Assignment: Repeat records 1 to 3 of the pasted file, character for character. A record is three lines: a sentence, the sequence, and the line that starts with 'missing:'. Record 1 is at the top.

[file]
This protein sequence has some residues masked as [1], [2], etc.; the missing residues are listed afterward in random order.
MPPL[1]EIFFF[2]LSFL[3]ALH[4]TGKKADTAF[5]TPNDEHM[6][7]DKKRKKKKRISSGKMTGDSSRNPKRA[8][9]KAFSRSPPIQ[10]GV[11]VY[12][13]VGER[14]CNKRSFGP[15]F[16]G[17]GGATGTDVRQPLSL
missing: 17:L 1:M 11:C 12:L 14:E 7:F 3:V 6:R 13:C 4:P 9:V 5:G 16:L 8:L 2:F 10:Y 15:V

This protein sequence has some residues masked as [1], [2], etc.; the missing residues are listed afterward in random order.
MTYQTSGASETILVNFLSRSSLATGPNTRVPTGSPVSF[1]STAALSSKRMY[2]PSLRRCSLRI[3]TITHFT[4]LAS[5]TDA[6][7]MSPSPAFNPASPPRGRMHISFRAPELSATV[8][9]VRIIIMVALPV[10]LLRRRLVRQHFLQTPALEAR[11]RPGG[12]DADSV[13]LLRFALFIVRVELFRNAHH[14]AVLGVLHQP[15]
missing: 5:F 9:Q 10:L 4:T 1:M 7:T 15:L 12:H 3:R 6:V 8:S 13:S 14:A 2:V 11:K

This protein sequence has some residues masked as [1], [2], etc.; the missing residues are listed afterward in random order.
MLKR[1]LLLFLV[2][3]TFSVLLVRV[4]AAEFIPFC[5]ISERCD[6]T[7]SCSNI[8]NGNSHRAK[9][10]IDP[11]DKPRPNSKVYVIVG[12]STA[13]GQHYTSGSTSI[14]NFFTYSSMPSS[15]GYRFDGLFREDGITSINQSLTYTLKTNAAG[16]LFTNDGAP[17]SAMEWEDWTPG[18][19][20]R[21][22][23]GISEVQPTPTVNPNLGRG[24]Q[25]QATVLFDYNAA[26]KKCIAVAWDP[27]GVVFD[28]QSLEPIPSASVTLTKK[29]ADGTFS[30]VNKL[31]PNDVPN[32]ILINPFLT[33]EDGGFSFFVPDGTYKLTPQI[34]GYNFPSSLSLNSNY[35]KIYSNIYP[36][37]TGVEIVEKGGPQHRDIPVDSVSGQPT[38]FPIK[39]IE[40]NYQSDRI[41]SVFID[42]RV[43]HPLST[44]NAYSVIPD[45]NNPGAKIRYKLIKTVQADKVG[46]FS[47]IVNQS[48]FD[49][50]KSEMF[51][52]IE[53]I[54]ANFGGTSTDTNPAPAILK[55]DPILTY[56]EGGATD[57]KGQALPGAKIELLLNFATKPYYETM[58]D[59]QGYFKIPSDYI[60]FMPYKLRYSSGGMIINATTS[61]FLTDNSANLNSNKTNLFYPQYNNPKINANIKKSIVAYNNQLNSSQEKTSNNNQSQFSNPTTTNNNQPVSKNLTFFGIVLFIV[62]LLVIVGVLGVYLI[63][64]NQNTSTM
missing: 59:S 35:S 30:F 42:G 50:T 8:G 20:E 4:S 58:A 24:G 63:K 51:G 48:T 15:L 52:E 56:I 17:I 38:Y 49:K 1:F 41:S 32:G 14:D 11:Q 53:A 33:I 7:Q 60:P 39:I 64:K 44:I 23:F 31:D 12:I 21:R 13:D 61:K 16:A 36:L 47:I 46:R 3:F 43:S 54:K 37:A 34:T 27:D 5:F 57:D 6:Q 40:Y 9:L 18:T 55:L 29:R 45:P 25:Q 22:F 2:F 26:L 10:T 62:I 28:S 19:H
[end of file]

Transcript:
This protein sequence has some residues masked as [1], [2], etc.; the missing residues are listed afterward in random order.
MPPL[1]EIFFF[2]LSFL[3]ALH[4]TGKKADTAF[5]TPNDEHM[6][7]DKKRKKKKRISSGKMTGDSSRNPKRA[8][9]KAFSRSPPIQ[10]GV[11]VY[12][13]VGER[14]CNKRSFGP[15]F[16]G[17]GGATGTDVRQPLSL
missing: 17:L 1:M 11:C 12:L 14:E 7:F 3:V 6:R 13:C 4:P 9:V 5:G 16:L 8:L 2:F 10:Y 15:V

This protein sequence has some residues masked as [1], [2], etc.; the missing residues are listed afterward in random order.
MTYQTSGASETILVNFLSRSSLATGPNTRVPTGSPVSF[1]STAALSSKRMY[2]PSLRRCSLRI[3]TITHFT[4]LAS[5]TDA[6][7]MSPSPAFNPASPPRGRMHISFRAPELSATV[8][9]VRIIIMVALPV[10]LLRRRLVRQHFLQTPALEAR[11]RPGG[12]DADSV[13]LLRFALFIVRVELFRNAHH[14]AVLGVLHQP[15]
missing: 5:F 9:Q 10:L 4:T 1:M 7:T 15:L 12:H 3:R 6:V 8:S 13:S 14:A 2:V 11:K

This protein sequence has some residues masked as [1], [2], etc.; the missing residues are listed afterward in random order.
MLKR[1]LLLFLV[2][3]TFSVLLVRV[4]AAEFIPFC[5]ISERCD[6]T[7]SCSNI[8]NGNSHRAK[9][10]IDP[11]DKPRPNSKVYVIVG[12]STA[13]GQHYTSGSTSI[14]NFFTYSSMPSS[15]GYRFDGLFREDGITSINQSLTYTLKTNAAG[16]LFTNDGAP[17]SAMEWEDWTPG[18][19][20]R[21][22][23]GISEVQPTPTVNPNLGRG[24]Q[25]QATVLFDYNAA[26]KKCIAVAWDP[27]GVVFD[28]QSLEPIPSASVTLTKK[29]ADGTFS[30]VNKL[31]PNDVPN[32]ILINPFLT[33]EDGGFSFFVPDGTYKLTPQI[34]GYNFPSSLSLNSNY[35]KIYSNIYP[36][37]TGVEIVEKGGPQHRDIPVDSVSGQPT[38]FPIK[39]IE[40]NYQSDRI[41]SVFID[42]RV[43]HPLST[44]NAYSVIPD[45]NNPGAKIRYKLIKTVQADKVG[46]FS[47]IVNQS[48]FD[49][50]KSEMF[51][52]IE[53]I[54]ANFGGTSTDTNPAPAILK[55]DPILTY[56]EGGATD[57]KGQALPGAKIELLLNFATKPYYETM[58]D[59]QGYFKIPSDYI[60]FMPYKLRYSSGGMIINATTS[61]FLTDNSANLNSNKTNLFYPQYNNPKINANIKKSIVAYNNQLNSSQEKTSNNNQSQFSNPTTTNNNQPVSKNLTFFGIVLFIV[62]LLVIVGVLGVYLI[63][64]NQNTSTM
missing: 59:S 35:S 30:F 42:G 50:T 8:G 20:E 4:S 58:A 24:G 63:K 51:G 48:T 15:L 52:E 56:I 17:I 38:Y 49:K 1:F 41:S 32:G 14:D 11:Q 53:A 33:I 7:Q 60:P 39:I 64:K 44:I 23:F 31:D 12:I 21:R 13:D 61:K 16:A 36:L 47:I 46:R 3:F 43:S 54:K 37:A 34:T 27:D 5:F 57:D 6:Q 40:Y 9:L 18:T 55:L 29:R 45:P 25:Q 22:F 2:F 26:L 10:T 62:I 28:S 19:H